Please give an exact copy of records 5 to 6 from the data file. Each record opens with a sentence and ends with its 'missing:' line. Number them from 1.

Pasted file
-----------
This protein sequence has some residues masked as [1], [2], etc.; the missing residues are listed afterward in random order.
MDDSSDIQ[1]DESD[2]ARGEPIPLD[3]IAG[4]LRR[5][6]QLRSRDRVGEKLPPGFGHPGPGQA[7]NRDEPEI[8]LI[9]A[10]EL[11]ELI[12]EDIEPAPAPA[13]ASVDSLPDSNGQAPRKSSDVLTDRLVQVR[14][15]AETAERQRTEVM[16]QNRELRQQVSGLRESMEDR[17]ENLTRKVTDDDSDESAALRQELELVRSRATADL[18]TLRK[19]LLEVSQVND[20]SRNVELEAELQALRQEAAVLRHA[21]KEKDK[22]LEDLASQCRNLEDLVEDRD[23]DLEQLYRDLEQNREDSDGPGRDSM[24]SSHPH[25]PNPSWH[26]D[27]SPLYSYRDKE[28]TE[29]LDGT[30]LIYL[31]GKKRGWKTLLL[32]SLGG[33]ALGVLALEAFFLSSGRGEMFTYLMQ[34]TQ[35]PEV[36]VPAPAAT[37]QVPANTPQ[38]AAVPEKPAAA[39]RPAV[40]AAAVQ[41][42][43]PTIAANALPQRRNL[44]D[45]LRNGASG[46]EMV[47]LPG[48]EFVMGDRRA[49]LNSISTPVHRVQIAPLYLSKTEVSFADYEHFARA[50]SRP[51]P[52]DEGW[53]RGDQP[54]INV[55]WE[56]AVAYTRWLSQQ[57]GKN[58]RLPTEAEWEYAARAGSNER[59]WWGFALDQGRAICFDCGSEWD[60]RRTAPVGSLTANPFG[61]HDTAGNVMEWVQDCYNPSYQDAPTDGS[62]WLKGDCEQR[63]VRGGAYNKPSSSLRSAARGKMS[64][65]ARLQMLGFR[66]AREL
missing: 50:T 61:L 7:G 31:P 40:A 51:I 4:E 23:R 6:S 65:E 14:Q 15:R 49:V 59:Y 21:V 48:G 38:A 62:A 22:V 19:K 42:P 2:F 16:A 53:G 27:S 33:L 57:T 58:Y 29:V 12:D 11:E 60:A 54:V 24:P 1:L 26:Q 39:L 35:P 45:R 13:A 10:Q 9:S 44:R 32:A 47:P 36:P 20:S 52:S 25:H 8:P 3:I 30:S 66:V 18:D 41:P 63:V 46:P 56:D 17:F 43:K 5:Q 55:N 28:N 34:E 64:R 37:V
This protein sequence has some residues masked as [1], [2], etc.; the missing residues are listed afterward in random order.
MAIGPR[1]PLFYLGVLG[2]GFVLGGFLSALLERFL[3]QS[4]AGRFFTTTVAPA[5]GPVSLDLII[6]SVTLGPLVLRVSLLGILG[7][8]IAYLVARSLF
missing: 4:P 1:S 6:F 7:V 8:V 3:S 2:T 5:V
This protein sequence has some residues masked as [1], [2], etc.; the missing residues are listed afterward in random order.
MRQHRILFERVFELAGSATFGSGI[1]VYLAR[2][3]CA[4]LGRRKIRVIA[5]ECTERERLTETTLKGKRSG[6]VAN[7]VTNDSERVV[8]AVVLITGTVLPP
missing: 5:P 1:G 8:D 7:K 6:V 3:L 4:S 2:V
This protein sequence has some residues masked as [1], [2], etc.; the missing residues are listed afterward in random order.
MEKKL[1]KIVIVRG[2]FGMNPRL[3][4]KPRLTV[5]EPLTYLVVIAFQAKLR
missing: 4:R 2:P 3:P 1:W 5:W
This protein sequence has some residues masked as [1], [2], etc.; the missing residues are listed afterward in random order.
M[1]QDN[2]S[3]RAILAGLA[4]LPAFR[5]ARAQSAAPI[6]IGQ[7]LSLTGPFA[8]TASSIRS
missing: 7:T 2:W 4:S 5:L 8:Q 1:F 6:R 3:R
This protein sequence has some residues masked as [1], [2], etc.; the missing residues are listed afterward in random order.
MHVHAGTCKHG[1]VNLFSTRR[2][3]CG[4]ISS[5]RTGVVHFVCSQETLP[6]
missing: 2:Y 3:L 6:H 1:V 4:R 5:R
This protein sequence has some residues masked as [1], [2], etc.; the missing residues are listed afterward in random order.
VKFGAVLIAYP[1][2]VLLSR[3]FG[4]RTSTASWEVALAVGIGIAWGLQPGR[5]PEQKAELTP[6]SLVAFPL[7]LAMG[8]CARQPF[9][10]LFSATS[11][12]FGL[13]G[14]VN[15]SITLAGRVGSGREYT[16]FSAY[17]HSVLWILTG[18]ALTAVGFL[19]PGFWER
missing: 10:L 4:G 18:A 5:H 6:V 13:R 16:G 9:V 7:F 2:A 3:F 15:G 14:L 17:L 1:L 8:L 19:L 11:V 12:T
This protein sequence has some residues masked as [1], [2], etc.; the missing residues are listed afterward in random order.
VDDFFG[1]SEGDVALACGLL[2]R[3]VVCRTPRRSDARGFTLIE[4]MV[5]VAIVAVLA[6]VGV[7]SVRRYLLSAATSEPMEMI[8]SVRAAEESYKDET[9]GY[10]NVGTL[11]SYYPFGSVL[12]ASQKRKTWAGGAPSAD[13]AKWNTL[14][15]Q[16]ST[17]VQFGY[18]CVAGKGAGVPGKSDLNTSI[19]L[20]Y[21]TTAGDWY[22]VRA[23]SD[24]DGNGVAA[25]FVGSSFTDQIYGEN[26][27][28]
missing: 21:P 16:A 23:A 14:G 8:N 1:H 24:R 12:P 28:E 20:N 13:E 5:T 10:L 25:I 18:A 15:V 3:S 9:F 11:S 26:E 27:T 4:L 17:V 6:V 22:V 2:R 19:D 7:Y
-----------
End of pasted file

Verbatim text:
This protein sequence has some residues masked as [1], [2], etc.; the missing residues are listed afterward in random order.
M[1]QDN[2]S[3]RAILAGLA[4]LPAFR[5]ARAQSAAPI[6]IGQ[7]LSLTGPFA[8]TASSIRS
missing: 7:T 2:W 4:S 5:L 8:Q 1:F 6:R 3:R
This protein sequence has some residues masked as [1], [2], etc.; the missing residues are listed afterward in random order.
MHVHAGTCKHG[1]VNLFSTRR[2][3]CG[4]ISS[5]RTGVVHFVCSQETLP[6]
missing: 2:Y 3:L 6:H 1:V 4:R 5:R